These compositions shows the noetic astuteness and mastery of this great talent and displays vivid inner manifestation and conventional design that still baffles and intrigues today. To this man, his hearing defection was a personal ignominy, a disaster of catastrophic dimensions. He would endeavor to hide the fact of his dysfunction at all cost and sudden violent explosions of fury would follow each suspected breach of this well kept secret, but there is a clear acceptance of the circumstances and a tone of melancholy about the fact. Al this is reflected in his later compositions.

List of works.
It is almost impossible to believe that one person could create the quality and the quantity of works in one lifetime, that was achieved by Ludwig van Beethoven. It consists of an enormous collection of works, a library of note, and it is speculated that no other person in history has created equal or more on his own, than this giant musician, an extraordinary talented person.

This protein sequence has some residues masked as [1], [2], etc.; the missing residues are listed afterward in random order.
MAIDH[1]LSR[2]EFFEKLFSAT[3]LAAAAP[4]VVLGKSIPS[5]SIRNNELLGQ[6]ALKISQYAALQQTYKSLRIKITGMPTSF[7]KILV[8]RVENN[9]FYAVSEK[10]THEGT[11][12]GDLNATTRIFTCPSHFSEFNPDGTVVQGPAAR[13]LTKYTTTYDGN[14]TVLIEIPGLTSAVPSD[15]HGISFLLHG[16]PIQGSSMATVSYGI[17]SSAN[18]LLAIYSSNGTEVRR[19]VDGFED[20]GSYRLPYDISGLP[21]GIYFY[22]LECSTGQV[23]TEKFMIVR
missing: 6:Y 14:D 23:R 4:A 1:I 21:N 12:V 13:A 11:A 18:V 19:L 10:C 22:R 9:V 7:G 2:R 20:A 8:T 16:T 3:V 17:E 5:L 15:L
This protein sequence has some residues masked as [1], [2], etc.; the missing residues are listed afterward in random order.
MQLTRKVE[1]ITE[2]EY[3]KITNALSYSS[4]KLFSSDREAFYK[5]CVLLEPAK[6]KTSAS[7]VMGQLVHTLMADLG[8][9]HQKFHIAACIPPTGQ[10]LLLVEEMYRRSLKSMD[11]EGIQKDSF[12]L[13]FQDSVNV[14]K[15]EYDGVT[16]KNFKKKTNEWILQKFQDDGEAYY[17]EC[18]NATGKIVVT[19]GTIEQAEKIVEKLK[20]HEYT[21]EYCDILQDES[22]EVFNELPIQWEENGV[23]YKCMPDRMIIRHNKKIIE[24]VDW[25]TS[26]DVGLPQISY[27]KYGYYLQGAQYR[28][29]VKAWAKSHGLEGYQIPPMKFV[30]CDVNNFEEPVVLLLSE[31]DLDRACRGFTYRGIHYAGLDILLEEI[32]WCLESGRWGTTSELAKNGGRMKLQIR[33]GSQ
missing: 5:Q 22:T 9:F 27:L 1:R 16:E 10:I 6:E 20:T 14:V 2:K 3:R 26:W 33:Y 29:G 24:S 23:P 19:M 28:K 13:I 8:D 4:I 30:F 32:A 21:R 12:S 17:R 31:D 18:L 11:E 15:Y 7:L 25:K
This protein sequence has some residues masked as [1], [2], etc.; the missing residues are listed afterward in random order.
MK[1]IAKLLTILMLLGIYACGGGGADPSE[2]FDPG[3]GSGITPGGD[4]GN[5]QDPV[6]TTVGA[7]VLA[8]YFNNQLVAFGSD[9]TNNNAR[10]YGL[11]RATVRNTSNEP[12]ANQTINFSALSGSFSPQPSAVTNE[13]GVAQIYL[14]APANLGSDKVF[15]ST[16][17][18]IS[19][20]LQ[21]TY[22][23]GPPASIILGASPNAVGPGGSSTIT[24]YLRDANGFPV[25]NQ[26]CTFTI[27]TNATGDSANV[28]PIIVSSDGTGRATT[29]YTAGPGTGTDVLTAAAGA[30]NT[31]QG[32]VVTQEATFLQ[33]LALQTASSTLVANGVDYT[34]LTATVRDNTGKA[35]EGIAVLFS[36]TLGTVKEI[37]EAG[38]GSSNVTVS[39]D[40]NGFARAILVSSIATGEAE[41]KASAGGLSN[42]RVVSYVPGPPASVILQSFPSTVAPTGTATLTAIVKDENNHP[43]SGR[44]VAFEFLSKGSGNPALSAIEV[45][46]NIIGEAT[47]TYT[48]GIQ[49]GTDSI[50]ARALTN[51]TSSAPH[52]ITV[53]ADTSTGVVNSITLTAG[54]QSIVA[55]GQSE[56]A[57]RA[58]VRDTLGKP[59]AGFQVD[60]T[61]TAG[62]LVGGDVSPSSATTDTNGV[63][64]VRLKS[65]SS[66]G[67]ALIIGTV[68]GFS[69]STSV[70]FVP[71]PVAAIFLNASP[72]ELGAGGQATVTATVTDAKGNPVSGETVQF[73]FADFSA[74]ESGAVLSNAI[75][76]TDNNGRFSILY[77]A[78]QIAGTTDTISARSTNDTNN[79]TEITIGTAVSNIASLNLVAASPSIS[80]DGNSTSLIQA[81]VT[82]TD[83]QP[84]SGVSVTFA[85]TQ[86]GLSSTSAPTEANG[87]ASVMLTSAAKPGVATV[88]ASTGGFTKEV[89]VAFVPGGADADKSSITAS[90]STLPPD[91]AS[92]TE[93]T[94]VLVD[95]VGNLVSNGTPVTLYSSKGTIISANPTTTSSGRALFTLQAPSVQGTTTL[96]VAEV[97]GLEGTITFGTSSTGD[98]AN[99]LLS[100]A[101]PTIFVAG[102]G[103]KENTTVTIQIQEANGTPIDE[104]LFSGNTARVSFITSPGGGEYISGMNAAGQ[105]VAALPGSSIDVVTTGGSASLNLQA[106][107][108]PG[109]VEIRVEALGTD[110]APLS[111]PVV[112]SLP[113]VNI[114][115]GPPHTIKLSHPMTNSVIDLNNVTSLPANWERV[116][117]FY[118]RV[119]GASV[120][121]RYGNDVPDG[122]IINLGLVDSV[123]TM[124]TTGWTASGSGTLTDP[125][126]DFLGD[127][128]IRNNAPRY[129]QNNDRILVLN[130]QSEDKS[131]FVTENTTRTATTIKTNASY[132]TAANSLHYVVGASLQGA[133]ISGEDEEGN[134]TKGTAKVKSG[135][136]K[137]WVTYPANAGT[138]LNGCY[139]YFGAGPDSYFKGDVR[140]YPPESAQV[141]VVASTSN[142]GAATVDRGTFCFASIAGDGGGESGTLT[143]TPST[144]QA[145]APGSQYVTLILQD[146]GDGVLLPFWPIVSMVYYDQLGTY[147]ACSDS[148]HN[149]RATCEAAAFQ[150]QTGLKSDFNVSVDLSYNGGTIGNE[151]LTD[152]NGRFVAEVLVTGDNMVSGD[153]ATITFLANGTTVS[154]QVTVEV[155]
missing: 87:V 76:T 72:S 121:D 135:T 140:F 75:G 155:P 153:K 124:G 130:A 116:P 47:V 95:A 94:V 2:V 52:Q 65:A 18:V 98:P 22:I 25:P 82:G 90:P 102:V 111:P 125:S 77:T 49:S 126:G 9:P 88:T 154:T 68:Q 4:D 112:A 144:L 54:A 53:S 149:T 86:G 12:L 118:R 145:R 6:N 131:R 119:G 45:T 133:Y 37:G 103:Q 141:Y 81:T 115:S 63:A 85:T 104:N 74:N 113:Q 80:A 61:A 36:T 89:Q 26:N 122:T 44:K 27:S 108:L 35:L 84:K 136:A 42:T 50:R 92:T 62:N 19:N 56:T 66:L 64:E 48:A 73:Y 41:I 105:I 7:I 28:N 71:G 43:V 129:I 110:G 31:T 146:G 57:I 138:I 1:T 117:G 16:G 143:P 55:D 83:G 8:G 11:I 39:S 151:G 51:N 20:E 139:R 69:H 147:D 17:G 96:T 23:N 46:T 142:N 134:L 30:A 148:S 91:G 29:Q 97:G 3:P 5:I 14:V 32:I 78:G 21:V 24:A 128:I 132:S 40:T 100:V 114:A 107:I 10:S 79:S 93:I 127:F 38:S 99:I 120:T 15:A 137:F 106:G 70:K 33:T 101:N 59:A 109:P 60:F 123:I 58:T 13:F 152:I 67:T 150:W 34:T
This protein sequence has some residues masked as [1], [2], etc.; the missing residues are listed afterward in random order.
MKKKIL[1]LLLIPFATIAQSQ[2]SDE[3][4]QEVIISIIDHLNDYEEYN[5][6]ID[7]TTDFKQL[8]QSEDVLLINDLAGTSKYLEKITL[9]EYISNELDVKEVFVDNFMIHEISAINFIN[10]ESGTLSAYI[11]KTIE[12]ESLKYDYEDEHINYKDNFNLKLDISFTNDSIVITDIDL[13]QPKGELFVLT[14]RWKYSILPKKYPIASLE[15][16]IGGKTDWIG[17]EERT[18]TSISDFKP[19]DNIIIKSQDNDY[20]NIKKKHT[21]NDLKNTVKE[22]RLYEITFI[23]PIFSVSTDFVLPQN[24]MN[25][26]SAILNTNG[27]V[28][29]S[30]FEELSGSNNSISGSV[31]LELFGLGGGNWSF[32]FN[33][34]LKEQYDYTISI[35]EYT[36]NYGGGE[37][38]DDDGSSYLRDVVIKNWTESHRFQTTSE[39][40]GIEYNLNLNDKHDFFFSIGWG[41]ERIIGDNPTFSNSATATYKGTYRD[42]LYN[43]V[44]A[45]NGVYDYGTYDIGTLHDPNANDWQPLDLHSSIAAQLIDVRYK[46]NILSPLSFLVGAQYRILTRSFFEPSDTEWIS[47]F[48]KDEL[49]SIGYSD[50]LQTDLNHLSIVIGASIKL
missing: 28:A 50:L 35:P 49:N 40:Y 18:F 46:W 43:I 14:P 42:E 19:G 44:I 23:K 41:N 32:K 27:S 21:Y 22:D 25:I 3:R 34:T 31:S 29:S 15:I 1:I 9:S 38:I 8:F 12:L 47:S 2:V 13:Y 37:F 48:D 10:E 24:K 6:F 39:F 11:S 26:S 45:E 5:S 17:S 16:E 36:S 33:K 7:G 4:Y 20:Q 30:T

To view list of compositions:,_by_opus_number

Not considering the enormous heritage of musical display and still enjoyed by most with a deeper sense of being, the fact of the intellect of Beethoven, although constantly in strife with his deafness, was able to create unequaled works of art, for the hearing, and where the hearing sense is of critical import, while he was stone deaf himself.

George R Marek, Beethoven the Incredible, © 1965 The Reader's Digest Association Limited 'Great Lives Great Deeds' P; 163 – 167.
DeNora, Tia. "Beethoven and the Construction of Genius: Musical Politics in Vienna, 1792-1803." Berkeley, California: University of California Press, 1995.
Clive, Peter. Beethoven and His World: A Biographical Dictionary. New York: Oxford University Press, 2001.
Martin, Russell. Beethoven's Hair. New York: Broadway Books, 2000.
6. Morris, Edmund. Beethoven: The Universal Composer. New York: Atlas Books / Harper Collins, 2005.
* - Original destroyed.